Crazy Monster Bowling Review
Crazy Monster Bowling has an all too knowing moniker, as the deluge of advertisements slathered throughout this game is absolutely annoying. The good news is it’s a free download, and if you can train your eyes to focus on the actual bowling, then you may have a good enough time.
Throwing a monster down different terrains and nailing as many creatures as possible brings a slightly different take to bowling, and the actual mechanics makes Crazy Monster Bowling a seamless experience. With the use of one finger, simply swipe your chosen monster to your intended goal, and collect as many stars along the way to increase the overall score. Various obstacles will impede the creature’s path, and you can use your finger all throughout the roll to change its speed and direction. Once impact is made, a lot of pows and whams are headed your way.
Game Center fans will also love the 56 achievements available to unlock, with most of the challenges centering on achieving milestones in cumulative points, opening up different levels, and simply just playing the game numerous times. Getting to purchase different monsters and use them as your personal bowling ball is also a positive, and I was more than happy to add a creature in black to my roster.
As far as the levels go, my current favorite occurs on an ice bridge. Timing your monster is extremely important at this stage with bombs and other creatures waiting to derail your path. I keep coming to this sequence, as its details really pop with on the iPad. For this one level alone, Crazy Monster Bowling is worth the free download.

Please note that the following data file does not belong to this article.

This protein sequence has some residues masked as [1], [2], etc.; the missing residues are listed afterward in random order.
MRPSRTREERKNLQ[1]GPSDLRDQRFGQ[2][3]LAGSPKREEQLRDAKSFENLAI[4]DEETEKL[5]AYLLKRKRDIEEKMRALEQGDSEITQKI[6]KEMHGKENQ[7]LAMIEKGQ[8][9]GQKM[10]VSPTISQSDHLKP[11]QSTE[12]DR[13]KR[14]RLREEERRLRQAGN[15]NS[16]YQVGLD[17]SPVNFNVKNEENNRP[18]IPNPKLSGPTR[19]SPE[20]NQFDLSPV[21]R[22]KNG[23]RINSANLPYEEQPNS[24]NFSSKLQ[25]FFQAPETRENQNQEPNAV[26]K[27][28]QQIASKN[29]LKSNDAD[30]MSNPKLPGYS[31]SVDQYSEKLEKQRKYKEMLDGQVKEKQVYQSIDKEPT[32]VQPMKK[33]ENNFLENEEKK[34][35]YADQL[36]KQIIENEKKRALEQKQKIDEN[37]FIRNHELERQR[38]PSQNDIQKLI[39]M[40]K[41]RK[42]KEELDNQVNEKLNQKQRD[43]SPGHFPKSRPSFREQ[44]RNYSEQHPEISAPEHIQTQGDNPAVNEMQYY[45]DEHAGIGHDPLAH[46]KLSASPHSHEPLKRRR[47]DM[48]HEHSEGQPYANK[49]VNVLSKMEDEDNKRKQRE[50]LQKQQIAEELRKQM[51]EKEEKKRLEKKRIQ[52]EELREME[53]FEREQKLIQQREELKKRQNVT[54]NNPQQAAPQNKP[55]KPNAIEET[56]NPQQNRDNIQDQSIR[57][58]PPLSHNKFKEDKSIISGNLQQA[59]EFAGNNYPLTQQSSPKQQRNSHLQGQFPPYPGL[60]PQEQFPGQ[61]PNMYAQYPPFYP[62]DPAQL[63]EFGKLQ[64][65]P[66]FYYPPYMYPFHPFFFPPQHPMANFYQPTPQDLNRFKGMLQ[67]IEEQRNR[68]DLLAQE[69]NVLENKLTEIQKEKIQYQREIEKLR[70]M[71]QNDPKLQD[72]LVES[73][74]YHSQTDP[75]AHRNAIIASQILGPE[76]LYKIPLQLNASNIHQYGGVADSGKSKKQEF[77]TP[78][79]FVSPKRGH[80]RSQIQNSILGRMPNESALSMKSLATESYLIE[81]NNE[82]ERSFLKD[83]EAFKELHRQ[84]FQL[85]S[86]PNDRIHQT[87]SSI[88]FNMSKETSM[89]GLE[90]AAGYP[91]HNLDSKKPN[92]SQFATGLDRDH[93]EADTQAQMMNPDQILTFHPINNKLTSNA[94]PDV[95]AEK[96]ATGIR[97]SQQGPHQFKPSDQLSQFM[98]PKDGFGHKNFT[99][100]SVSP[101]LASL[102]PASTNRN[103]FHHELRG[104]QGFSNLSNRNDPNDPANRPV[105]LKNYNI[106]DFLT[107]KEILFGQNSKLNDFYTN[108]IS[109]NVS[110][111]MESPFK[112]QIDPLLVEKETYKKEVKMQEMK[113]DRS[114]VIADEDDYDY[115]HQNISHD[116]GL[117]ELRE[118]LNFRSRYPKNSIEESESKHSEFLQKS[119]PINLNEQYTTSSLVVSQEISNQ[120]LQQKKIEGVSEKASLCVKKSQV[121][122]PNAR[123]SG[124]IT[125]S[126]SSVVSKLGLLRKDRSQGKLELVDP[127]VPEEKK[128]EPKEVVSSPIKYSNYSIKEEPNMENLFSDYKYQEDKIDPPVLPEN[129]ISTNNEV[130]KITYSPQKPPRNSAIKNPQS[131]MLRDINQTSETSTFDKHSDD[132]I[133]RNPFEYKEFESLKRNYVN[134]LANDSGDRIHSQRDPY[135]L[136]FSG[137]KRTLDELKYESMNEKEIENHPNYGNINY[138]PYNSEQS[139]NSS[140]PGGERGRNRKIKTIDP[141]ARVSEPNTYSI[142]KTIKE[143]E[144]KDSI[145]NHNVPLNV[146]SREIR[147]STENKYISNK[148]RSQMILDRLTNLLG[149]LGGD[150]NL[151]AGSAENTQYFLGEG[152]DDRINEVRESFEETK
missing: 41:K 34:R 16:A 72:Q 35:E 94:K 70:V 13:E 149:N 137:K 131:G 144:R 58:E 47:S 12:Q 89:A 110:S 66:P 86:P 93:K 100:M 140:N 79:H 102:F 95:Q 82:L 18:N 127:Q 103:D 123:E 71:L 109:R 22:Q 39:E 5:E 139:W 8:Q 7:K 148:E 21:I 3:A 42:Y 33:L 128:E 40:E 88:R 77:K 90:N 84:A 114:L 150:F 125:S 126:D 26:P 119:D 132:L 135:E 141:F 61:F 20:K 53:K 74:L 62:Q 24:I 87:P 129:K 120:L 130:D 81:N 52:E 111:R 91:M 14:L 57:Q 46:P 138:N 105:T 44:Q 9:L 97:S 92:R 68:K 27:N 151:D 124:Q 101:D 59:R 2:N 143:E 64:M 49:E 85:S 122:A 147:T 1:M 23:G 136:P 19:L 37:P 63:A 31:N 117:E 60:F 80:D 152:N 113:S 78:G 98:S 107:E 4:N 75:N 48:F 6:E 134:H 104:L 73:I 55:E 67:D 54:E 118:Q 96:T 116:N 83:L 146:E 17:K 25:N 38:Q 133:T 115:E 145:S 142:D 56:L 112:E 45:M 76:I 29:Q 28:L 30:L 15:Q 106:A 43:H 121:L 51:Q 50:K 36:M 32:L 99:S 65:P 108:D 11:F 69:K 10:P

The real downer, of course, are all the ads peppered that are liberally sprinkled throughout the title. Even if the actual bowling is straightforward and fun, getting to the next game is a minor nuisance, as you will be led to a screen plugging the latest free app to download. If you’re willing to drop $2.99 for the pro version of Crazy Monster Bowling, you’ll have the benefit of playing through zero advertisements, as well as the ability to engage in multiplayer mode from the get go. If you’ve downloaded the game for free, you will still have to purchase at least 2,000 coins, which will cost $0.99, to unlock the multiplayer mode. The pro version gives players 50,000 coins upon download, which translates to an extra 48,000 coins for a two dollar difference. After completing each round, a victory sequence pops up, and with all the social media linkage and ads that surround the game, winning can be such a halfhearted experience.
It’s understandable that in-game purchases are a necessary evil to turn a profit, but having to ignore ads that distract from actually enjoying Crazy Monster Bowling is a downright nuisance. Money should be spent to enhance one’s gaming journey, not to erase flaws that shouldn’t have existed in the first place. I’ll probably return to the title to rack up more Game Center points, but going through the motions, even if it’s playing with monsters, is just a bad idea, even if you’re a little crazy.